Call Us +44 0207 378 1400

connecting the future

Passive InterModulation (PIM) in Cellular Networks describes the mathematical interference incurred when multiple desired communication signals result in a family of undesired signals and disturbances at high frequencies and power ratings - specifically in the ~20GHz and up to 200W ranges of operation, although also affecting lower (typically ~2GHz~/20W) regions. These undesired signals and disturbances interfere with desired signals resulting in losses and dropped transmissions. The problem is so significant that in 2012 Hughes Electronics embarked upon a new R&D programme aimed at isolating specific causes of PIM and creating a new breed of products that would significantly reduce its cause and effects.
Low-PIM-low-magnetics-connector-series -from-Hughes-Electronics
Hughes Electronics has looked beyond the high level, previously identified causes of PIM such as external interference, materials handling, installation and performance to identify contributing factors at a more granular level and have found that many causes of PIM are in effect introduced at the design and specification stages through the use of less than ideal components designed in. We have investigated the sources of avoidable signal degradation and focussed on cost-effective, legacy compatible solutions to these issues. The work has resulted in an influential White Paper and the creation of a breed of products that provide better mitigation strategies to resolve the identified issues and enable higher and more consistent 4G network performance.

Problems in the terrestrial copper segments of transmission channels proliferate where desired signals transit through one physical layer interface or connection point to another are the source of much avoidable noise. It is at this point that many distorted and harmonic signals are generated, significantly decreasing Signal to Noise Ratio (SNR). Poor intermateability and poorly matched impedance cause part of the desired signal to distort, reflect and create harmonic distortion.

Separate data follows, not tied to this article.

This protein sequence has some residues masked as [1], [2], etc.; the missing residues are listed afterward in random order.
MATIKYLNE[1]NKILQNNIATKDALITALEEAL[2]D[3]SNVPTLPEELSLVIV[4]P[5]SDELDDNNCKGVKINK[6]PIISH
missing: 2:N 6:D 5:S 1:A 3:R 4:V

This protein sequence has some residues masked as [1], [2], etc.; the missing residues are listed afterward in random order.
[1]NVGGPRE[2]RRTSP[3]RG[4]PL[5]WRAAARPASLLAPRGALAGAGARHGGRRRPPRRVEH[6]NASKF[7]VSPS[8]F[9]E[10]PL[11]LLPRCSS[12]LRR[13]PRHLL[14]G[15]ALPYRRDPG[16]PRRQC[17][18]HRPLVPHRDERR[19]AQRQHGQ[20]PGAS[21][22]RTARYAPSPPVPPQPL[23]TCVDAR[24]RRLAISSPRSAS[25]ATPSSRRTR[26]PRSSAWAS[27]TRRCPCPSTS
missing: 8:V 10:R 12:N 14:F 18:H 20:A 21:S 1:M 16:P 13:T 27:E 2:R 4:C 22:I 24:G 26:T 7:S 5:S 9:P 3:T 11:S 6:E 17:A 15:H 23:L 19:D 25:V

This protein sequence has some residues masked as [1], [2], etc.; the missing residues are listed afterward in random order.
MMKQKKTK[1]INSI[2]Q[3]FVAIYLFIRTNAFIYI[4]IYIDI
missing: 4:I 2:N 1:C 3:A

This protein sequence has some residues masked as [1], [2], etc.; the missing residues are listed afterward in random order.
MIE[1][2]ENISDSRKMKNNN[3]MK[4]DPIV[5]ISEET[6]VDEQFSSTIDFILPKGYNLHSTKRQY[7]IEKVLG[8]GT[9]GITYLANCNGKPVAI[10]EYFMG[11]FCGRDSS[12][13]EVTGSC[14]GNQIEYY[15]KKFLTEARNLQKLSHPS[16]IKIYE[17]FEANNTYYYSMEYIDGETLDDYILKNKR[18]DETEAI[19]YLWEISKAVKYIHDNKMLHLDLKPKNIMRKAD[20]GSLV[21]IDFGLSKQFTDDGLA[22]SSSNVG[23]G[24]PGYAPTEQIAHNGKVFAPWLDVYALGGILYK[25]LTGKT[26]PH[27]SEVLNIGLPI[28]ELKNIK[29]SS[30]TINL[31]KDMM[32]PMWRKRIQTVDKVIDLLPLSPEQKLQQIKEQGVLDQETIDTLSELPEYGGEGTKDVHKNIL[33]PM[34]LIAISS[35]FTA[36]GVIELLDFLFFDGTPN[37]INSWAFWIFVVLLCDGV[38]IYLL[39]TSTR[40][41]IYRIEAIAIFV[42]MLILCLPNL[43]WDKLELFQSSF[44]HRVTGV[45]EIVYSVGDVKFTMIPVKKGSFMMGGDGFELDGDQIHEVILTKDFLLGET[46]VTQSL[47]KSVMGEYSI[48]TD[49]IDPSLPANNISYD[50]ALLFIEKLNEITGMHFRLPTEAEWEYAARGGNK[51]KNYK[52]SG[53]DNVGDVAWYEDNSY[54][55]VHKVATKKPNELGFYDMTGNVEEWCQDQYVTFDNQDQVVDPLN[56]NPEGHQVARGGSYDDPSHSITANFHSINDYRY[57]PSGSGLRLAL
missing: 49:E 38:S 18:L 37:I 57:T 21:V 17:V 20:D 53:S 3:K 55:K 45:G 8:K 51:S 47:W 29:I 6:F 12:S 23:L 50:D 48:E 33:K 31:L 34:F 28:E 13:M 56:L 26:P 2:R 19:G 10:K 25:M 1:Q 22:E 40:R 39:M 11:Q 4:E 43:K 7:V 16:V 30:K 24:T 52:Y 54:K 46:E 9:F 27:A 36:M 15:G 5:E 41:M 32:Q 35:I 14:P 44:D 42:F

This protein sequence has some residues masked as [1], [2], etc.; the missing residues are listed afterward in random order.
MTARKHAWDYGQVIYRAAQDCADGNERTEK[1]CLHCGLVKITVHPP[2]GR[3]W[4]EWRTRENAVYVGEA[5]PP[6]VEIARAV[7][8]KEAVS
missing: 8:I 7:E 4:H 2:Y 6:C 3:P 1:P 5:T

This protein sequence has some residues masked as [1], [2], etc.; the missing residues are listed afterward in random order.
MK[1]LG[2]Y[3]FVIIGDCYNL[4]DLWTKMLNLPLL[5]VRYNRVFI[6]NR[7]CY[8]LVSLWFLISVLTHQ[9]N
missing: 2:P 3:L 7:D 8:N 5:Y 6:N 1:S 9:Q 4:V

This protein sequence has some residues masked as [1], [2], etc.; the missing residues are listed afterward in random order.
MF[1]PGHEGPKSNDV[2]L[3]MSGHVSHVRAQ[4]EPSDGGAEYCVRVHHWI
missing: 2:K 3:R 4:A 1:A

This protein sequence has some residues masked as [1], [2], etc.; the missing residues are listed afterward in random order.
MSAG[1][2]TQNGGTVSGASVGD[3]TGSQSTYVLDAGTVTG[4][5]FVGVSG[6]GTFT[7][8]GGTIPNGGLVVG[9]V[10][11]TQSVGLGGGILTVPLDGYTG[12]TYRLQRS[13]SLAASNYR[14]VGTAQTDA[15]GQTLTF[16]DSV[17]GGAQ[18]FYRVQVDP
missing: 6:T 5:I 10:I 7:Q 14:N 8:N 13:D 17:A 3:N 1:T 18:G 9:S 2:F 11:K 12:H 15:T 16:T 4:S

These distortions, reflections and harmonic signals are almost inevitable given the design specifics of the connectors, baluns, jumper leads and exterior cross-connects that are prolifically deployed in the field.

Problems identified:

  1. Contact resistances and insertion losses usually quoted by manufacturers using ideal and matched components in the laboratory do not meet the same criteria to those in the field. In-field connections from different suppliers are generally physically unmatched and introduce signal degradation and distortions at higher levels than suggested by the suppliers’ datasheets. Repairs or installations that require manual alterations and re-termination exacerbate the problem.
  2. The mating quality between different connector manufacturers’ parts is often rather variable, different dimensions may be seen between screening sleeve lengths, centre conductor diameters and lengths etc. that can cause major connectivity issues leading to significant PIM distortions or other signal quality issues.